Both control statements and submitted data must be validated upon receipt. This helps ameliorate emerging problems with invalid control submission or deliberate corrupt data delivery, both problems commonly used by malicious attackers to attempt to compromise systems. These issues typically arise in systems over time as well, as developers and designers add new components to existing systems. Possible techniques to minimize the risk of these problems include centralized validation systems and conversion of submitted data to an accepted canonical form. These approaches make these services more widely available with a system, more visible, and more likely to be used.

Encrypt Correctly

Cryptography is a powerful data protection tool that can be easy to misapply. When not correctly used, cryptography provides only the illusion of confidentiality. Typical errors designers commit with cryptography include using homegrown cryptography algorithms, using the wrong algorithm for a particular problem, making poor choices with initialization information, mismanaging keys, and having underlying randomization services that are not random. Like validation primitives, encryption requirements tend to be abandoned as systems evolve without clear services and requirements, so encryption systems should be visible and support system evolution. Generally, encryption needs to be handled by experts.

Manage Sensitive Data

Sensitive information can leak from systems because either it is not correctly identified or it is not appropriately protected. In order to protect sensitive data, designers must first identify it, along with any particular regulatory protection requirements. Specific types of information with mandated protections include personal information of any kind, medical records, or financial information. Information must also be protected end-to-end, both at rest and in transit, to prevent any possible exploitation.

Consider Your Users

Users must be deeply considered in any system. Not only must they be provided with unobtrusive, easy-to-use security services with sensible defaults, but they must also be understood as possible attackers. Just as a user population's access and use habits must be clearly understood to provide controls that they will be willing to use, and use effectively, these same controls must correctly partition the application to protect the system as a whole from potential malicious insiders. The entire lifecycle of use should also be kept in mind, particularly from a data perspective. When user's delete accounts, for example, systems should remove any and all sensitive data to prevent future potential compromise.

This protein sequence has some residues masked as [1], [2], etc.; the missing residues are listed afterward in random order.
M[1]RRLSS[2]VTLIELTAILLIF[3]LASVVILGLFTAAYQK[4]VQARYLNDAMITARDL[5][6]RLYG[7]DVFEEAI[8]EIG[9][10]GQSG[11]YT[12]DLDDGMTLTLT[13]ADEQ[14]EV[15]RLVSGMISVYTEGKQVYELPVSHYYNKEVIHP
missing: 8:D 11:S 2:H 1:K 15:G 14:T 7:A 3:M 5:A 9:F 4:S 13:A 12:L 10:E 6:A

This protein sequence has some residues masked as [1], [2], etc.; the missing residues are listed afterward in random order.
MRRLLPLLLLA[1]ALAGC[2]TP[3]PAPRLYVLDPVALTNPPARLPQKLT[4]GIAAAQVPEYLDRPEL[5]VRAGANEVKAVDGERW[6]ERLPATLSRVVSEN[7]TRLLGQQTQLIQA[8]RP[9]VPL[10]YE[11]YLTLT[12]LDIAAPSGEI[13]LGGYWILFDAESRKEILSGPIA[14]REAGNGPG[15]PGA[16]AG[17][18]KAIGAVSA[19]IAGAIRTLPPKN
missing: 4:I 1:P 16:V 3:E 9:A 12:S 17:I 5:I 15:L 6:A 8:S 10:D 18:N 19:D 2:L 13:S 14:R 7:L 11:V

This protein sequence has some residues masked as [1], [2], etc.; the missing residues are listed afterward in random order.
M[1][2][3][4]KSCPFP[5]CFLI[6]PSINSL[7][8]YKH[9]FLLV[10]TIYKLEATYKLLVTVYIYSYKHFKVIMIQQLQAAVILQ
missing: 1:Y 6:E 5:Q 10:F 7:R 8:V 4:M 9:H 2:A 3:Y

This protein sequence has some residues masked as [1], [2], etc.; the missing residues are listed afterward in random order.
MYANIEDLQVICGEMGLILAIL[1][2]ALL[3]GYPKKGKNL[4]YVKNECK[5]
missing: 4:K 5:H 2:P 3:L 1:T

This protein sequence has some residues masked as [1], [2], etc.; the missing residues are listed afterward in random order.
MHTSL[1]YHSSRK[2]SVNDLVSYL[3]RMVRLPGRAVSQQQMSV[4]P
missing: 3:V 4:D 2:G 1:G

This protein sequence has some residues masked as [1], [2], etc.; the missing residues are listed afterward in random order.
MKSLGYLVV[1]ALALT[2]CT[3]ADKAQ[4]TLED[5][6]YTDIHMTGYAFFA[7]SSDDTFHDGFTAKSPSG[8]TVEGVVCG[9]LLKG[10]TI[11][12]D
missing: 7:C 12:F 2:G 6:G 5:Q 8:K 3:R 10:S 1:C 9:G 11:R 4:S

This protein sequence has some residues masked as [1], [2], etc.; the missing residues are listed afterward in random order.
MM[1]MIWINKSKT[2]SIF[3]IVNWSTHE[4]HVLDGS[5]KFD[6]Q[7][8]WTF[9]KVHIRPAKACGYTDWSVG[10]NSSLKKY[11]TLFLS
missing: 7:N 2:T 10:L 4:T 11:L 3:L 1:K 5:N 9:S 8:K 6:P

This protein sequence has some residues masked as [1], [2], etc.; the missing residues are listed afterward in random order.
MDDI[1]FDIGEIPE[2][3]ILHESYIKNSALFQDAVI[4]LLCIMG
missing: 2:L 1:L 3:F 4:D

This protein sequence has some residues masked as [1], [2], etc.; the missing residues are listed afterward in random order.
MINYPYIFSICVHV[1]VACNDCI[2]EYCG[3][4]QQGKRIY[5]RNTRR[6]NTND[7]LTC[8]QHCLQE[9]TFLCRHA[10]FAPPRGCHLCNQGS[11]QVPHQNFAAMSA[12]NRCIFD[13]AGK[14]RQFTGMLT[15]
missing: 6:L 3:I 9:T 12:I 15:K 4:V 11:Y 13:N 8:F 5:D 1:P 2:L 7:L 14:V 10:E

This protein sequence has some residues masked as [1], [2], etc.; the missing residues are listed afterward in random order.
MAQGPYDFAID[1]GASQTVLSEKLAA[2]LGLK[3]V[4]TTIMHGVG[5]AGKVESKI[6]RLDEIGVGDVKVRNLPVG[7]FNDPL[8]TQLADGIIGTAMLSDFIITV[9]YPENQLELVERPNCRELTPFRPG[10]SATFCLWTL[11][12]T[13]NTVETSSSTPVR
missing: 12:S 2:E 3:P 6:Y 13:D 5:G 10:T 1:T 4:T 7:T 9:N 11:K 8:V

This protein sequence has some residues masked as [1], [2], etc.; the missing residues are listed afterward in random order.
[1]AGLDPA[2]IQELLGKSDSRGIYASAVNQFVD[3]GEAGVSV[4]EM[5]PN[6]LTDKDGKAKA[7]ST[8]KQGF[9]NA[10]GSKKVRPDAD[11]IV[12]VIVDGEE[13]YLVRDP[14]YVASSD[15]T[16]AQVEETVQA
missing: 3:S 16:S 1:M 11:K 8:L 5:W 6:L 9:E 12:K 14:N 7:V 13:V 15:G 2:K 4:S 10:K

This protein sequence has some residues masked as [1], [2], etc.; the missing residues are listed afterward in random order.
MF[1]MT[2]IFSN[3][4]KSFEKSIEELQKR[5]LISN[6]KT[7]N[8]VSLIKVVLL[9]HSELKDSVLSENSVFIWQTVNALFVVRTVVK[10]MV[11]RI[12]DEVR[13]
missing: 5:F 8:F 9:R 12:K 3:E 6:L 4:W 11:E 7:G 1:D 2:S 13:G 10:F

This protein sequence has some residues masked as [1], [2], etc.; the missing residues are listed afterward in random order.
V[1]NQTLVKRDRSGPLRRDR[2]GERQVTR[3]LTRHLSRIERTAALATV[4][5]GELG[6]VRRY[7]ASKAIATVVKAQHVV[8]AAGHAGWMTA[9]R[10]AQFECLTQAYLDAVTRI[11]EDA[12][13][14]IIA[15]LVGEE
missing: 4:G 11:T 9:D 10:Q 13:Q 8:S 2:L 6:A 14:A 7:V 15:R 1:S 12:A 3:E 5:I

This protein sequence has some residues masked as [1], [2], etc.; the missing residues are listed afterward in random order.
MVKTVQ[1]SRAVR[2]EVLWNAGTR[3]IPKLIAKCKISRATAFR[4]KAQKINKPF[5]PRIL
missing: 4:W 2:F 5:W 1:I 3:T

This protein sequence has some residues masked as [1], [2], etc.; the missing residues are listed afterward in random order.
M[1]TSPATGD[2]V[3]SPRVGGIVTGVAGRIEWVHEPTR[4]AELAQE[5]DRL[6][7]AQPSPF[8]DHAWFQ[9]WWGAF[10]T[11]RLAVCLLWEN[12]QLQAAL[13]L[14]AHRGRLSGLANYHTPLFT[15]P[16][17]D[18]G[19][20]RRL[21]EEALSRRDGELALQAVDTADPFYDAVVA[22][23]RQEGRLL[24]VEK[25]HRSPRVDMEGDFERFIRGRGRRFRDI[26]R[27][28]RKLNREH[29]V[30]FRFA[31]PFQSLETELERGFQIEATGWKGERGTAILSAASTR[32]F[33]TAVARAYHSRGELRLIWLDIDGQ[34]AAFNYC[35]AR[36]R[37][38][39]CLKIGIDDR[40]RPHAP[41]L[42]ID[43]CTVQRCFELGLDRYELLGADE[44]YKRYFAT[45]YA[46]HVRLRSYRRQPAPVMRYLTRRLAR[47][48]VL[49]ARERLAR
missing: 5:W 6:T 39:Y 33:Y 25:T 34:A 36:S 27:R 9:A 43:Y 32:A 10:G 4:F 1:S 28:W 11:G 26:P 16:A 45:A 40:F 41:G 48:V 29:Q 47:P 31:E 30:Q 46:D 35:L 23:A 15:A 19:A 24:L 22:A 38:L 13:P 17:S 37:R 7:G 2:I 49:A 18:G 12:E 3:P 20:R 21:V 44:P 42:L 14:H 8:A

Understand Attack Surfaces

A common modern attack vector is external supply chain systems. For example, Target, in 2013, was initially compromised via an external heating systems contractor. Designers need to understand exactly how external systems can provide new attack vectors. This includes things like third-party libraries, software developed by different teams, commercial components, and dynamically-loaded components as well as external partners and exposed APIs. New software will always change the threat profile and attack surface of a system. In order to mitigate this risk, new software must be clearly understood to that those affects can be identified. Once identified and analyzed, designers can determine if the risk of using the new components or exposing the new APIs is warranted.

Embrace Change

Systems are going to evolve over time. Security systems must be designed to support that change. They must themselves be able to be updated and they must support updating other components as well. Preferably, updates should be as small as possible, to both keep them from being corrupted and attacked as well as to make update monitoring easier. The security system should also be able to triage specific parts of a system when needed to contain compromise if and when they occur for both internal components and external systems. Designers must pay close attention to key management and secret control as well. Keys and secrets need to be changed regularly, and systems should be designed to support this regular rotation without any data loss or inconvenience to users.